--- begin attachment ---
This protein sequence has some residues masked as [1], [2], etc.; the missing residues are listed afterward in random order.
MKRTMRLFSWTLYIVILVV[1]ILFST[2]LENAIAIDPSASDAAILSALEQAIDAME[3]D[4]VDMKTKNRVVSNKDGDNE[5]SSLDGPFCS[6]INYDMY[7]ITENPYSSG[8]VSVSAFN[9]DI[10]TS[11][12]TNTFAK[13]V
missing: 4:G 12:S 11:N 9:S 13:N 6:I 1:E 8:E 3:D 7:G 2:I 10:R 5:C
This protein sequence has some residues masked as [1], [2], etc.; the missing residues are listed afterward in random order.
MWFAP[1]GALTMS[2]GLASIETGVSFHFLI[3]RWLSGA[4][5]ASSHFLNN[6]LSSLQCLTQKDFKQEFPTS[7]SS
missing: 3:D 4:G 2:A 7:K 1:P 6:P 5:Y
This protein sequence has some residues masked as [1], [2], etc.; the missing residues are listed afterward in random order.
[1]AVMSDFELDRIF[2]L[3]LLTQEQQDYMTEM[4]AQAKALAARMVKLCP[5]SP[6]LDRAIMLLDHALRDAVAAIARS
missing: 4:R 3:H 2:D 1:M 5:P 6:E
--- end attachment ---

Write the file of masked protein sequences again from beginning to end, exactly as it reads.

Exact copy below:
This protein sequence has some residues masked as [1], [2], etc.; the missing residues are listed afterward in random order.
MKRTMRLFSWTLYIVILVV[1]ILFST[2]LENAIAIDPSASDAAILSALEQAIDAME[3]D[4]VDMKTKNRVVSNKDGDNE[5]SSLDGPFCS[6]INYDMY[7]ITENPYSSG[8]VSVSAFN[9]DI[10]TS[11][12]TNTFAK[13]V
missing: 4:G 12:S 11:N 9:S 13:N 6:I 1:E 8:E 3:D 7:G 2:I 10:R 5:C
This protein sequence has some residues masked as [1], [2], etc.; the missing residues are listed afterward in random order.
MWFAP[1]GALTMS[2]GLASIETGVSFHFLI[3]RWLSGA[4][5]ASSHFLNN[6]LSSLQCLTQKDFKQEFPTS[7]SS
missing: 3:D 4:G 2:A 7:K 1:P 6:P 5:Y
This protein sequence has some residues masked as [1], [2], etc.; the missing residues are listed afterward in random order.
[1]AVMSDFELDRIF[2]L[3]LLTQEQQDYMTEM[4]AQAKALAARMVKLCP[5]SP[6]LDRAIMLLDHALRDAVAAIARS
missing: 4:R 3:H 2:D 1:M 5:P 6:E